Threat of Love (feat. Siouxsie Sioux) - Neil-X Remix - Marc Almond,
One of the most influential British females of the rock era was born Susan Janet Ballion in London, England, on May 27, 1957.
The music of this pioneering punk princess married gothic tones to world rhythms within a chilly new romantic framework. At age 19, Siouxsie Sioux appeared at the 100 Club Punk Festival, singing the Bay City Rollers' "Young Love" and an elongated version of "The Lord's Prayer" (with bassist Steve Severin, future Ant guitarist Marco Pirroni, and Sid Vicious on drums). The immediately assembled band hurriedly named themselves for the gig -- Sioux christened such because she hated cowboys, with the band honoring Vincent Price in Cry of the Banshee. Sioux and Severin also ran with the notorious Bromley Contingent, a nasty clique among the first to follow the Sex Pistols. She verbally sparred with Bill Grundy before the Sex Pistols swore at him on the Today show. Following the broadcast, Sioux put together her own working band, with Severin, Pete Fenton on guitar, and Ken Morris playing drums. Sioux at first dabbled in Nazi imagery, highlighted by black makeup and peek-a-boo breasts. In 1977, John McKay replaced Fenton and Siouxsie and the Banshees recorded a John Peel session and supported Johnny Thunders on tour.
Signed to Polydor a year later, the group's first single, "Hong Kong Garden," reached the U.K. Top Ten. The following debut record, Scream, produced by future perfectionist Steve Lillywhite, was recorded in seven days, but set the standard against which all subsequent Banshee releases would be measured. In 1981, Juju hit the U.K. Top Ten, and Budgie (Peter Clarke) from Big in Japan and the Slits now played the skins permanently. Sioux and Budgie formed a percussion-crazed offshoot called the Creatures. A cover of the Troggs' garage staple drives the Wild Things EP by the Creatures. The full-length Feat attempts Hawaiian and marimba. Back with the Banshees, Sioux and company covered "Dear Prudence" and snagged another U.K. smash, featured on 1984's Hyaena. The album's lyrics remained sour with cuts like "Bring Me the Head of a Preacher Man" and "Pointing Bone," but her singing reached surprisingly sublime plateaus (as on the haunting "Dazzle").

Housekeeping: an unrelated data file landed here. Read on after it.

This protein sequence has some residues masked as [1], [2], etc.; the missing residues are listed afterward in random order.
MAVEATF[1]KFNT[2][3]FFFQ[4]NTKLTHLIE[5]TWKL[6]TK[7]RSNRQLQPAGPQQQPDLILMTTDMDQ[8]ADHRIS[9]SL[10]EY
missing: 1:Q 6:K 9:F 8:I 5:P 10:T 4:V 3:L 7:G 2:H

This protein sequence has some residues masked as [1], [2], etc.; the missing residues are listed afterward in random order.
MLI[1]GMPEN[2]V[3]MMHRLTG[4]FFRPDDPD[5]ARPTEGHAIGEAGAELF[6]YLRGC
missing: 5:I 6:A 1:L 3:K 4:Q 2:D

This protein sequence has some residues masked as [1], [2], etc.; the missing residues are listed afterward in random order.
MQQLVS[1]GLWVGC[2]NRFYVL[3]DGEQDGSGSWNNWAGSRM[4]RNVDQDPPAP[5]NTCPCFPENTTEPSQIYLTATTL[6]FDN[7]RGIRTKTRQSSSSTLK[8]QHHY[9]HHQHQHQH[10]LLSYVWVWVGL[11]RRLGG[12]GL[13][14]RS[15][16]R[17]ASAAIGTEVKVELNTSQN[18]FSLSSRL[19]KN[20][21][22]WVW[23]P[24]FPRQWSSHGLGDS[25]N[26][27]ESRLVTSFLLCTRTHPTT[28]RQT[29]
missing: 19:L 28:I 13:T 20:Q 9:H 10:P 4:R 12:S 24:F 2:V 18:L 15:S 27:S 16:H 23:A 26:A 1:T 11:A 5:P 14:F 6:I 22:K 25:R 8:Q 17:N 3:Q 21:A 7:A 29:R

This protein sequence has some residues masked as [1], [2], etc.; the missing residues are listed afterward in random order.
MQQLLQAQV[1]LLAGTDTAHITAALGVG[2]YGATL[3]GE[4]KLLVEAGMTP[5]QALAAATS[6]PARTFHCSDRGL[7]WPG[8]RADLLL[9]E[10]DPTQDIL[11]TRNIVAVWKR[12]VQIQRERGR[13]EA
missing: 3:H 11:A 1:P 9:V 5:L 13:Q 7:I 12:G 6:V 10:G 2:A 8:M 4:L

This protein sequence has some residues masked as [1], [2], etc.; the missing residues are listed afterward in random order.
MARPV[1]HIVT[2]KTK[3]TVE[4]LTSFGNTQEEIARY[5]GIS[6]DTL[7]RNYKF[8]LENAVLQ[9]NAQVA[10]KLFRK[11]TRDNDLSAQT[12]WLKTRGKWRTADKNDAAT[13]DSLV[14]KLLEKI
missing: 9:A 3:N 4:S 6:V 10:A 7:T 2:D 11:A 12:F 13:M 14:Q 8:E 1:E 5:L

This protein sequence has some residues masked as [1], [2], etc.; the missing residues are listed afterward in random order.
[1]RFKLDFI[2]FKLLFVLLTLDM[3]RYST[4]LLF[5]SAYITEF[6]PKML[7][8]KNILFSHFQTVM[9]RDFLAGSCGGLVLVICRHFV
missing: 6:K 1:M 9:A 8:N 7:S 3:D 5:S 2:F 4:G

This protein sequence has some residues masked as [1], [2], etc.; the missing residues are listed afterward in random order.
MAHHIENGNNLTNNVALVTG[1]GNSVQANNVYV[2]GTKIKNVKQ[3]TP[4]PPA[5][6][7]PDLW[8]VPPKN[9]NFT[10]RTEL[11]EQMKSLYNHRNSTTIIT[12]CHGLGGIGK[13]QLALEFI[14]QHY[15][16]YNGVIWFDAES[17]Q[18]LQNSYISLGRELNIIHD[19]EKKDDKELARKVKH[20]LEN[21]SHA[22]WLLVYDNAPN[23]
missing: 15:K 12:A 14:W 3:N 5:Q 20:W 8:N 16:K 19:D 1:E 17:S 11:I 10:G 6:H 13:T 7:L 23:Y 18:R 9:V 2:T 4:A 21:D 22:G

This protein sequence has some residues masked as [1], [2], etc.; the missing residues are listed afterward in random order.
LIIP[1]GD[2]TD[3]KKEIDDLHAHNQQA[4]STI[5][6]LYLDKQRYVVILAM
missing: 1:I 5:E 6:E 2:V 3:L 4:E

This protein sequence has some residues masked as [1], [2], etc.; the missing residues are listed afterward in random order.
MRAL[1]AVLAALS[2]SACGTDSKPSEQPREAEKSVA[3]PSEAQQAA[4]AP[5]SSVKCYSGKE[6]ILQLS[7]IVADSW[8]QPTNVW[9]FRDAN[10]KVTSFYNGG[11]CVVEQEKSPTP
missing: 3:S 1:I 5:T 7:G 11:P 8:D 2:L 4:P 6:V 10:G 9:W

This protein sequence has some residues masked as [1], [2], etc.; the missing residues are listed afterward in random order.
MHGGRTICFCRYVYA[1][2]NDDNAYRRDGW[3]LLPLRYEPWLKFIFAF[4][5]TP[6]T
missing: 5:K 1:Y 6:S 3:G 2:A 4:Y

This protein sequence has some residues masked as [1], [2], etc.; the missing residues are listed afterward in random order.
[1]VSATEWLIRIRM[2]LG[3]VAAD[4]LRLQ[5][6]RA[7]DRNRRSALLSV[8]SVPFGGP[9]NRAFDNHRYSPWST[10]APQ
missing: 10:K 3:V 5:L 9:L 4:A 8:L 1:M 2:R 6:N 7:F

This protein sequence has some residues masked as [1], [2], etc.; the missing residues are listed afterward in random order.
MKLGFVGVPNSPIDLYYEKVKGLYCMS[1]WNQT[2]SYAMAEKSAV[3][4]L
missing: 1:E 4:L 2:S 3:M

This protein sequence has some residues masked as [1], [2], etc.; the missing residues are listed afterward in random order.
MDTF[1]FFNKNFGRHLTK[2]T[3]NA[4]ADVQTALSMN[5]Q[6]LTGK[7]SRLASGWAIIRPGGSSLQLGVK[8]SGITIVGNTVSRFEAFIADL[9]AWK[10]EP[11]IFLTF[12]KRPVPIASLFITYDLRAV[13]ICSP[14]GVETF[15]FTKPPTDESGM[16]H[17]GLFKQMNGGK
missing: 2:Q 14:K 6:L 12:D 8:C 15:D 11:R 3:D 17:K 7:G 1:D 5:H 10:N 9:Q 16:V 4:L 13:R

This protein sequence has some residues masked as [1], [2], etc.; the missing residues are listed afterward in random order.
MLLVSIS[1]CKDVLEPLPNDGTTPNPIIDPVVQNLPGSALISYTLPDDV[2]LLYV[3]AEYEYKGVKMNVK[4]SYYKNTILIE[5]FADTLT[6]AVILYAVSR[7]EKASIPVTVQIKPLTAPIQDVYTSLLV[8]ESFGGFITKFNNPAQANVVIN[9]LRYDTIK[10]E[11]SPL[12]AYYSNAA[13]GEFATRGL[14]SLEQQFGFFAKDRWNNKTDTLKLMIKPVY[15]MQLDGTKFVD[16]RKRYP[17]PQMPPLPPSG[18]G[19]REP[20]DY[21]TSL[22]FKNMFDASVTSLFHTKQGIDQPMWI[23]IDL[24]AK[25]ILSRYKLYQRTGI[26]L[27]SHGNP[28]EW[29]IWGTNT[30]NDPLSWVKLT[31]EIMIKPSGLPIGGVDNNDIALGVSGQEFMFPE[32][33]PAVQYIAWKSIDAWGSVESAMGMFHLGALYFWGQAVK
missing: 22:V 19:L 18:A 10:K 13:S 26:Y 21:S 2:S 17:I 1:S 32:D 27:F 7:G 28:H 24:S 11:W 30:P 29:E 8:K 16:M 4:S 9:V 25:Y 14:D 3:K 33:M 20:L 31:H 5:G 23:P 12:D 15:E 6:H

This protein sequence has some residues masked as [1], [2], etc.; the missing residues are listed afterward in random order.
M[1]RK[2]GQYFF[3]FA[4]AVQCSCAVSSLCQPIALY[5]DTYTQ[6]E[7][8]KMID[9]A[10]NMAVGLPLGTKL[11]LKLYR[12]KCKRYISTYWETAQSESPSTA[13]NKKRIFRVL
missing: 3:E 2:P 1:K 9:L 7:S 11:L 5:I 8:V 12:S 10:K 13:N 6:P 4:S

The music now courted a sophisticated gloss corresponding with Sioux's detached image of splendor. Her frigid sexuality and Brecht-ian aloofness created a vampiric dominatrix who struck a cord with the hip and the alienated. As the icy video age dragged on, soon anyone with a TV screen knew of Sioux. Moonlighting Cure mastermind Robert Smith, ex-Magazine member John McGeoch, and John Carruthers, formerly of Clock DVA, all played guitar through the band's extended commercial and artistic renaissance. At the dawn of the '90s, Sioux married Budgie, and the Banshees performed in the inaugural Lollapalooza tour. Siouxsie and the Banshees still embraced many Eastern nuances, but configured all eccentricity into a complex commercial capacity. The Banshees even supplied sonics for Batman Returns.
Sioux now evolved into an unreachable Hollywood starlet. The long-delayed Rapture appeared to sell-out accusations in 1996. With the Sex Pistols reuniting for purely monetary reasons, Siouxsie and the Banshees folded in an effort to disappear with dignity. The Creatures became the primary focus of Sioux and Budgie. In addition to 1989's Boomerang, the Creatures released another EP, Eraser Cuts, the full-length Anima Animus, and a remix collection, Hybrids. U.S. Retrace, dropped in 2000, collects unrecorded Creatures' scraps. It wasn't until years later, however, that the iconic frontwoman finally released her solo full-length debut, Mantaray, which appeared in 2007. ~ Doug Stone, Rovi